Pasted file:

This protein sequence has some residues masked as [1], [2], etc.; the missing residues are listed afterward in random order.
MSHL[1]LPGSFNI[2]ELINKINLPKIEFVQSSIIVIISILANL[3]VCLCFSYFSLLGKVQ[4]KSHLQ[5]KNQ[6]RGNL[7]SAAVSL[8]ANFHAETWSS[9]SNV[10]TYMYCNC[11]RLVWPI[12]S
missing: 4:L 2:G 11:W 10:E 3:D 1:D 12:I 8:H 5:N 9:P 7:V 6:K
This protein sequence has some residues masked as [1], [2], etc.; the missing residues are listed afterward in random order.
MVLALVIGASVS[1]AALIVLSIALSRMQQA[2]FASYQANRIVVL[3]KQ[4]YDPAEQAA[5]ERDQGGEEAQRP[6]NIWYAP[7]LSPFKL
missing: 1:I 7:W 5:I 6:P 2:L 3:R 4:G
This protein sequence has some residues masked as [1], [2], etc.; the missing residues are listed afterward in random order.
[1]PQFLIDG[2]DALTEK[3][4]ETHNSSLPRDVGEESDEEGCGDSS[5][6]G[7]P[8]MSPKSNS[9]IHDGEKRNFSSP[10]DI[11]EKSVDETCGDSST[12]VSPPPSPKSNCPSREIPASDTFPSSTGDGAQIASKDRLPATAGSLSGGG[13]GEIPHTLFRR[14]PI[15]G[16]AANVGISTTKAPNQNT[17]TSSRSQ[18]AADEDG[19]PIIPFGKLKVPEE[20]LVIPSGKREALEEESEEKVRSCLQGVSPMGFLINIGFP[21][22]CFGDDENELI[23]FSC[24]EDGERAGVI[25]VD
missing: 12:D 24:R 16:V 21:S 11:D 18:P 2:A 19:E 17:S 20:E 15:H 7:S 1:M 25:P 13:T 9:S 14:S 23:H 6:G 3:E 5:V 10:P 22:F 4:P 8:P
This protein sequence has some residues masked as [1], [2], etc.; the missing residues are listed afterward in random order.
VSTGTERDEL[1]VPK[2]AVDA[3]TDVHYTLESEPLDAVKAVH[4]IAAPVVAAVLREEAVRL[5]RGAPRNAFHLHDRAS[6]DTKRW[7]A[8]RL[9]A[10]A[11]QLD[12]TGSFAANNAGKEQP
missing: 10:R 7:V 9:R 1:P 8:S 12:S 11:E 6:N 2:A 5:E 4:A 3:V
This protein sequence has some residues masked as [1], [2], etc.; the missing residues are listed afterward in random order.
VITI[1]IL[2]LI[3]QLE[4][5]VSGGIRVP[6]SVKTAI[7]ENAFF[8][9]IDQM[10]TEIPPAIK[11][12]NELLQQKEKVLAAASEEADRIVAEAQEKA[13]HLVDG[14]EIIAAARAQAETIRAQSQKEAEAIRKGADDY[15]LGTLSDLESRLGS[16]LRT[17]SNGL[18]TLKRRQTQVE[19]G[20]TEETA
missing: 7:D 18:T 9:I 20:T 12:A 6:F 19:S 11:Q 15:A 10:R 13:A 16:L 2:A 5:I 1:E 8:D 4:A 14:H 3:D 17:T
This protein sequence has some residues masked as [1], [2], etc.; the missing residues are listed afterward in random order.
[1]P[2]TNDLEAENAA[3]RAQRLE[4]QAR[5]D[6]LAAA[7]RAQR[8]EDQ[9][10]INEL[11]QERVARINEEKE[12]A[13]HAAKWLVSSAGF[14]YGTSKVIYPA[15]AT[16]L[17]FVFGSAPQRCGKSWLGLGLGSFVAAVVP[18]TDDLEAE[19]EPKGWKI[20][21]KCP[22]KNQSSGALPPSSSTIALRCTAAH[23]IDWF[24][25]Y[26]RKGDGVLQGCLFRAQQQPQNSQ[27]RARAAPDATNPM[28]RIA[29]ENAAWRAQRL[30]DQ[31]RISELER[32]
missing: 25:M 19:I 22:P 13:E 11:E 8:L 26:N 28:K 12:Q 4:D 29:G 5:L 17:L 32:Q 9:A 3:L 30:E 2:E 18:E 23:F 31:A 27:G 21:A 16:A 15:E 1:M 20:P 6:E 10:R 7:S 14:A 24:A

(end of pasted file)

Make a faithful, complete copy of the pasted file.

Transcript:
This protein sequence has some residues masked as [1], [2], etc.; the missing residues are listed afterward in random order.
MSHL[1]LPGSFNI[2]ELINKINLPKIEFVQSSIIVIISILANL[3]VCLCFSYFSLLGKVQ[4]KSHLQ[5]KNQ[6]RGNL[7]SAAVSL[8]ANFHAETWSS[9]SNV[10]TYMYCNC[11]RLVWPI[12]S
missing: 4:L 2:G 11:W 10:E 3:D 1:D 12:I 8:H 5:N 9:P 7:V 6:K
This protein sequence has some residues masked as [1], [2], etc.; the missing residues are listed afterward in random order.
MVLALVIGASVS[1]AALIVLSIALSRMQQA[2]FASYQANRIVVL[3]KQ[4]YDPAEQAA[5]ERDQGGEEAQRP[6]NIWYAP[7]LSPFKL
missing: 1:I 7:W 5:I 6:P 2:L 3:R 4:G
This protein sequence has some residues masked as [1], [2], etc.; the missing residues are listed afterward in random order.
[1]PQFLIDG[2]DALTEK[3][4]ETHNSSLPRDVGEESDEEGCGDSS[5][6]G[7]P[8]MSPKSNS[9]IHDGEKRNFSSP[10]DI[11]EKSVDETCGDSST[12]VSPPPSPKSNCPSREIPASDTFPSSTGDGAQIASKDRLPATAGSLSGGG[13]GEIPHTLFRR[14]PI[15]G[16]AANVGISTTKAPNQNT[17]TSSRSQ[18]AADEDG[19]PIIPFGKLKVPEE[20]LVIPSGKREALEEESEEKVRSCLQGVSPMGFLINIGFP[21][22]CFGDDENELI[23]FSC[24]EDGERAGVI[25]VD
missing: 12:D 24:R 16:V 21:S 11:D 18:P 2:A 19:E 17:S 20:E 15:H 7:S 1:M 25:P 13:T 9:S 14:S 23:H 6:G 3:E 5:V 10:P 22:F 4:P 8:P
This protein sequence has some residues masked as [1], [2], etc.; the missing residues are listed afterward in random order.
VSTGTERDEL[1]VPK[2]AVDA[3]TDVHYTLESEPLDAVKAVH[4]IAAPVVAAVLREEAVRL[5]RGAPRNAFHLHDRAS[6]DTKRW[7]A[8]RL[9]A[10]A[11]QLD[12]TGSFAANNAGKEQP
missing: 10:R 7:V 9:R 1:P 8:S 12:S 11:E 6:N 2:A 5:E 4:A 3:V
This protein sequence has some residues masked as [1], [2], etc.; the missing residues are listed afterward in random order.
VITI[1]IL[2]LI[3]QLE[4][5]VSGGIRVP[6]SVKTAI[7]ENAFF[8][9]IDQM[10]TEIPPAIK[11][12]NELLQQKEKVLAAASEEADRIVAEAQEKA[13]HLVDG[14]EIIAAARAQAETIRAQSQKEAEAIRKGADDY[15]LGTLSDLESRLGS[16]LRT[17]SNGL[18]TLKRRQTQVE[19]G[20]TEETA
missing: 7:D 18:T 9:I 20:T 12:A 6:F 19:S 11:Q 15:A 10:R 13:A 16:L 2:A 5:I 1:E 8:D 4:A 14:H 3:D 17:T
This protein sequence has some residues masked as [1], [2], etc.; the missing residues are listed afterward in random order.
[1]P[2]TNDLEAENAA[3]RAQRLE[4]QAR[5]D[6]LAAA[7]RAQR[8]EDQ[9][10]INEL[11]QERVARINEEKE[12]A[13]HAAKWLVSSAGF[14]YGTSKVIYPA[15]AT[16]L[17]FVFGSAPQRCGKSWLGLGLGSFVAAVVP[18]TDDLEAE[19]EPKGWKI[20][21]KCP[22]KNQSSGALPPSSSTIALRCTAAH[23]IDWF[24][25]Y[26]RKGDGVLQGCLFRAQQQPQNSQ[27]RARAAPDATNPM[28]RIA[29]ENAAWRAQRL[30]DQ[31]RISELER[32]
missing: 25:M 19:I 22:P 13:E 11:E 8:L 26:N 28:K 12:Q 4:D 29:G 5:L 17:L 32:Q 9:A 3:L 30:E 2:E 18:E 23:F 31:A 27:G 21:A 16:A 15:E 1:M 20:P 6:E 10:R 7:S 14:A 24:A